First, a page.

As Paulo Coelho says, everyone has their personal legend. Mine has been to become a McGill graduate with a PhD and reputable publications. For this purpose, I crossed oceans, leaving behind the warmth of my country. Once in Canada, I started learning how to cope with the tough winters.
I was raised to treat campus as a holy place. In holy places, we feel safe – this is how I always felt on campus. It wasn’t until last Monday that I realized I am not safe on campus: indeed, I was two minutes away from death.
I was heading across campus at 5 p.m. to meet some colleagues, to whom I had promised to bring doughnuts. So I parked my car next to the Islamic Studies building, where some students had been chitchatting before they moved out of the way so I could park.
One hundred and twenty seconds later, I returned to find security guards surrounding my car. I couldn’t figure out what had happened until one of the guards said, “I’m sorry. A huge chunk of ice fell from the roof and damaged your car. We’re now expecting more ice chunks to fall from the roof.”
The idea that I could have been inside the car reading, eating, or finishing some work terrified me. I shivered when I imagined that the students who had been talking there could have still been there when the ice fell. I immediately thanked God that no one was hurt.
I had never thought about the possibility of ice falling from the roof and causing death, injuries, or damages. Where I come from, the temperature doesn’t drop below 10 degrees in the winter; I’m not completely familiar with the extent of the potential dangers of the winter in Canada.
The problem goes beyond a damaged car: it’s directly related to students’ safety. I was very angry when the security guard apologized, saying that security ought to have blocked the area because of the raised temperature, which caused the ice to melt and fall off the roof. I couldn’t accept this apology: it had been warm since morning; the incident happened at 5 p.m. Why hadn’t security guards blocked the area off in the morning?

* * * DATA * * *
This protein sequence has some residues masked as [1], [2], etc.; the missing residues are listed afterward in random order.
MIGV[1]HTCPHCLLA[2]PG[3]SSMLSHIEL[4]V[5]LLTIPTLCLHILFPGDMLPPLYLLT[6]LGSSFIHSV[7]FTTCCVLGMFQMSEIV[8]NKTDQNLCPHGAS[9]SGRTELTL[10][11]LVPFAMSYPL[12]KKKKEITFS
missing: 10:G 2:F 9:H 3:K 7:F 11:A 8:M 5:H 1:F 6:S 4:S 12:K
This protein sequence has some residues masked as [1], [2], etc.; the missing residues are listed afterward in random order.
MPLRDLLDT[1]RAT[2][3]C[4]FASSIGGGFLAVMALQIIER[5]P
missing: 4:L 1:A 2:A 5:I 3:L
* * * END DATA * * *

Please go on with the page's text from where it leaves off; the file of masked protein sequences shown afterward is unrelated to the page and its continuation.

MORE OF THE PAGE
Later on, I learned that the construction design of the Islamic Studies library is one of the dangerous buildings on campus, in terms of ice falling from the roof. Knowing that this area has such heavy foot traffic, I find this irresponsibility outrageous. While the security guard was talking to me, I decided to control my anger, hold my emotions until I absorbed the shock, and then, rationally address the issue with the administration.
I emailed Deputy Provost Morton Mendelson and Vice-Principal (University Services), Jim Nicell, and contacted Parking Services about the incident and my concerns. They have been all very responsive and supportive. I met with Nicell, and highlighted that I would like to feel safe once again on campus.
It’s unfortunate that this incident happened. But bad things happen for good reasons. The University’s response made me feel they will prioritize the issue. I proposed to the Parking Services that they create an informational brochure so that people parking on campus – not all of whom are from Canada – will be aware of the dangers they might be exposed to during winter on campus. I hope the Administration will soon develop new protocols for securing risky areas like the Islamic Studies, James Administration, and MacDonald-Harrington buildings. I know this is no easy task – there are 220 buildings on campus – so as students, we should pay attention to danger signs.
No one can guarantee a 100 per cent safe environment, but it’s vital to address safety issues, raise awareness, and collaborate – students, administration, and staff – to achieve a safer environment.
Should our lives stop? Should we become afraid? Surely not. This is part of the winter weather in Canada. It’s true I have learned this lesson the hard way, but positive thoughts bring positive energy. So let’s stay positive.
Dahlia ElShafie is a PhD II Electrical Engineering student and the vice-president (University & Academic Affairs) of PGSS. The views expressed here are her own. Write her at email@example.com.